Female Mexican mayoral candidate 'decapitated' in state that saw disappearance of 43 students

Aidé Nava's husband was murdered last year and her son was abducted in 2012 in the violent state of Guerrero

Rose Troup Buchanan
Thursday 12 March 2015 10:24
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A woman walks the streets campaigning for one of the 43 disappeared teaching students
A woman walks the streets campaigning for one of the 43 disappeared teaching students

A female mayoral candidate for the Mexican town where 43 students disappeared has been killed and her body reportedly found decapitated by the side of a road.

Hours after Aidé Nava was abducted by a group of armed men, her corpse was discovered on Tuesday night on dirt road in the Mexican state of Guerrero, state prosecutors confirmed yesterday.

A note next to the body, written in red ink and signed “Los Rojos” – one of the main criminal groups in the state, threatened similar treatment for any politician who did not “fall in line”.

Mrs Nava, whose husband was murdered last year following the abduction of their son two years before, was attending a small political event with local supporters when she was kidnapped on Monday night.

The 42-year-old, who announced her intention to run only last weekend, was seeking the mayoral candidacy of the left-wing Democratic Revolution Party in the town of Ahuacuotzingo.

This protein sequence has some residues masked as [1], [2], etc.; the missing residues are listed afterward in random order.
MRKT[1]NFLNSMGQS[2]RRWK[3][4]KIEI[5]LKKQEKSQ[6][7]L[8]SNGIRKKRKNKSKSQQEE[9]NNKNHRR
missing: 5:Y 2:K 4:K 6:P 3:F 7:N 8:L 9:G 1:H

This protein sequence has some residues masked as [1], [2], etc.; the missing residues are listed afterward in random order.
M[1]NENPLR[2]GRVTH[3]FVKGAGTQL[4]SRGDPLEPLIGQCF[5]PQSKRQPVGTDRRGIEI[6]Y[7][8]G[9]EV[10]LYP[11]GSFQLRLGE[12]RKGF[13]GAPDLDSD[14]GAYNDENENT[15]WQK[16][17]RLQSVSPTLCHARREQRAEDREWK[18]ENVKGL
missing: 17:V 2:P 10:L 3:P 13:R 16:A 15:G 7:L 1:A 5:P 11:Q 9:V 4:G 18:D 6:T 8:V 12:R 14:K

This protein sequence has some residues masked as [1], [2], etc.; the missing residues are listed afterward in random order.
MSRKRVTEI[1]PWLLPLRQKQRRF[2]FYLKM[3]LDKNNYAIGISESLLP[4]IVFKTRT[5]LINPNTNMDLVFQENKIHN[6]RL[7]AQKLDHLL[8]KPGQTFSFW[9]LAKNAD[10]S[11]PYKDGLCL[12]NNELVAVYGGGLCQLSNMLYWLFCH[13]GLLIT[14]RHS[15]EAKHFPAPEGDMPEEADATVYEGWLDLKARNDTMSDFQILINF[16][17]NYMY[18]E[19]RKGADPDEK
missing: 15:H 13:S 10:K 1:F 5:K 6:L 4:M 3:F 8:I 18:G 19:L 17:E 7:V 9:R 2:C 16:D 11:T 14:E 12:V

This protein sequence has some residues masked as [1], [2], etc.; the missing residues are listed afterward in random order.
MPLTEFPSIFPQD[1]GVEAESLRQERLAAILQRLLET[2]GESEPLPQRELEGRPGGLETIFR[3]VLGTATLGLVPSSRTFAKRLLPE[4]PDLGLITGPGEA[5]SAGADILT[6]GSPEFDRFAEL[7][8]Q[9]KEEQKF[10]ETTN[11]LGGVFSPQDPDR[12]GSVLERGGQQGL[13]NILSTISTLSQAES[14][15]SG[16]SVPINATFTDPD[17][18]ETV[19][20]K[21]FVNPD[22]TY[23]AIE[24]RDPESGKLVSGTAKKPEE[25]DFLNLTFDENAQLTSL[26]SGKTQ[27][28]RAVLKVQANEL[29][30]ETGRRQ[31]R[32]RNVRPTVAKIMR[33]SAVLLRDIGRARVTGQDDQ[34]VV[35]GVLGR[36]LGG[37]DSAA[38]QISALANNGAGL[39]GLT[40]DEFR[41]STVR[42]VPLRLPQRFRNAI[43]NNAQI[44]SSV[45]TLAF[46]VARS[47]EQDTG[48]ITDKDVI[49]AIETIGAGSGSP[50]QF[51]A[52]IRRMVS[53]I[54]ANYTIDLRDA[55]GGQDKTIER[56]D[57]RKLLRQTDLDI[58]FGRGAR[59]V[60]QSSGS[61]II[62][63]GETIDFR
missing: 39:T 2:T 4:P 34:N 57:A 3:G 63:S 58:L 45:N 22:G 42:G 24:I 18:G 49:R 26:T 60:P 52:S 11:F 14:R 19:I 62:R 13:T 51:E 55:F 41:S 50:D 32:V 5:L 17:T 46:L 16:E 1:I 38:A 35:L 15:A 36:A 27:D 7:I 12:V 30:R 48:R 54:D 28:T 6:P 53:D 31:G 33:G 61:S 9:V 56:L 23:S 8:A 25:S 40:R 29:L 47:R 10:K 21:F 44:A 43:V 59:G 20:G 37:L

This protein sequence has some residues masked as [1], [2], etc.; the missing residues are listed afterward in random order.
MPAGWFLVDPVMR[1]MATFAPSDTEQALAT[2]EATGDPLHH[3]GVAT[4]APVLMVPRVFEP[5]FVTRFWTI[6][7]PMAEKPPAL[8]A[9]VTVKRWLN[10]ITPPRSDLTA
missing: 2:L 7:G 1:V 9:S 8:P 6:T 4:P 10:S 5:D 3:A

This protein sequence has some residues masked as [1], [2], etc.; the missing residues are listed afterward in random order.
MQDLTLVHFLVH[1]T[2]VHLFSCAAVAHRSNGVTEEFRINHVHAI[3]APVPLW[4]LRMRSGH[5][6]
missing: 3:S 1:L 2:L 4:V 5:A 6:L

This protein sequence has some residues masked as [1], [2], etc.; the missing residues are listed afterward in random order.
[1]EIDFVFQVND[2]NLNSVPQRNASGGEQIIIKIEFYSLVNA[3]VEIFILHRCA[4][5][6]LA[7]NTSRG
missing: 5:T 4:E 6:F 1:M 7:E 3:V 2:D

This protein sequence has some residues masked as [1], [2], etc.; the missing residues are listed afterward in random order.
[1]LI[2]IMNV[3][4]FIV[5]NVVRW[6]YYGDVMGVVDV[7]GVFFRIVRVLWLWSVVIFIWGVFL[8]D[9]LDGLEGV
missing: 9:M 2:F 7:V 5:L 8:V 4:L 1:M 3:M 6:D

Her husband Francisco Quiñónez, who was shot dead in 2014, served as the town’s mayor between 2009 and 2012. The couple’s son was also abducted in the same year.

Guerrero chief prosecutor Miguel Angel Godínez told Milenio TV that he could not confirm that Mrs Nava had been beheaded as local media have reported, but added: “It is a very unfortunate and important case that we have to treat with a great deal of care.”

The violent state, infamous for the disappearance and suspected massacre of 43 trainee teachers last year, is one of several Mexican states holding elections for local positions on 7 June.

President Enrique Peña Nieto is struggling to make inroads against the criminal gangs that control many areas such as Guerrero.

The murder of 43 students in September last year was seen as a tipping point, with thousands taking to the streets in across Mexico to protest police collusion and inaction.

Federal prosecutors allege the students were abducted by Iguala’s police force, who turned them over to a drug gang that killed them and incinerated their bodies. This version of events has been disputed by outside observers, who challenge there are significant gaps in the prosecutor’s version of events.

The parents of the killed students have pledged to prevent elections in Guerrero.

Additional reporting by Reuters and Associated Press

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